Winter Weather Prompts ‘Snow Days' QuestionsContact: Martin Ackley, Director of Public and Governmental Affairs (517) 241-4395Agency: Education
February 5, 2015
LANSING – Winter’s inevitable snow storm is generating renewed interest in so-called “snow days” – school days missed due to snow, ice, and frigid temperatures.
According to state law, districts are required to offer at least 1,098 hours of instruction in the 2014-15 school year. The districts also must provide a minimum of 175 days of instruction.
Michigan law also allows districts to count six days or equivalent hours of “forgiven” time toward the day and hour requirements when school is canceled due to reasons such as bad weather, sickness outbreaks, and infrastructure problems. Most typically, these are used for “snow days.”
Any classroom time a district or school loses beyond the allowable six days must be rescheduled in order to receive its full amount of State School Aid funds. In past years, some districts have chosen to recoup this classroom time by adding additional minutes on to the remaining school days, in order to reach the required 1,098-hour minimum.
“Districts must close from time to time due to snow days and other bad weather, but I encourage districts not to add hours of missed instruction time to the end of the school day and instead make up full days of instruction,” said State Superintendent Mike Flanagan. “Adding a few minutes on at the end of each remaining day will not result in added learning by the students, which should be the goal of school.”
The State Superintendent may only grant additional days or hours of forgiven time for instruction time missed after April 1, under the law. This forgiveness is known as “snow-day waivers.” With the State Superintendent’s approval, a district may be granted up to an additional six days or equivalent hours of snow-day waivers, but again, only for cancellations that happen after April 1.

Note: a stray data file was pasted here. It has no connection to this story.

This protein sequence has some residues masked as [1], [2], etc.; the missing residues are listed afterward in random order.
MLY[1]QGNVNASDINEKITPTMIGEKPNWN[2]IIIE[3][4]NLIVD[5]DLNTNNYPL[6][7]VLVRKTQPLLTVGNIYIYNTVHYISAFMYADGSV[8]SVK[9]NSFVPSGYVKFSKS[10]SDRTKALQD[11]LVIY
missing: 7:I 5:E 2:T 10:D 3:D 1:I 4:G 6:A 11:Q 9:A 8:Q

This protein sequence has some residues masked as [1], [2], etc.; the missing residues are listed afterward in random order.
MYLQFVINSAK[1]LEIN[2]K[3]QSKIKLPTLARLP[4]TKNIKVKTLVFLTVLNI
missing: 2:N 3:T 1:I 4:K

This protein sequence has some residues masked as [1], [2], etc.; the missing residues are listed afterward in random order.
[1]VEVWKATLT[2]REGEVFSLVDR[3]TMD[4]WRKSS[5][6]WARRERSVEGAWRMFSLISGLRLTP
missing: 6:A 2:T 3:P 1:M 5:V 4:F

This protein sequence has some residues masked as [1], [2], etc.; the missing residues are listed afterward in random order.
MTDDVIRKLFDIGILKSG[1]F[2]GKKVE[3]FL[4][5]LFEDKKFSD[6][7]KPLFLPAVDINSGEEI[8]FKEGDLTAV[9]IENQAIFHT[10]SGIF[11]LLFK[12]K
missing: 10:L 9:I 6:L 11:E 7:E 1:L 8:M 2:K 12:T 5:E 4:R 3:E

As a practice, Superintendent Flanagan does not grant waivers for post-April 1 instruction time missed, because he believes students deserve as much time in the classroom as possible.
In the 2013-14 school year, Michigan’s 852 local school districts missed 9½ days on average, due to conditions beyond the school officials’ control, such as bad weather, compared with five days the previous year.
Snow days, like snow fall, vary in a state as large as Michigan. More than 10 districts missed 10 or more full days of school last year.
Morley Stanwood Community Schools, located about 50 miles northeast of Grand Rapids, had 19 snow days. Ovid-Elsie Area Schools in mid-Michigan had to cancel 15 days. Both rural districts rescheduled full days to make up that necessary time.
Since Michigan is a “local control state” for school districts, deciding when to close schools due to bad weather is a decision local district superintendents must make – sometimes on a daily basis in the winter.
They consult the National Weather Service and local media weather alerts; early-morning drives through their districts; communications with local road commissions; and collaborating with fellow superintendents in the region.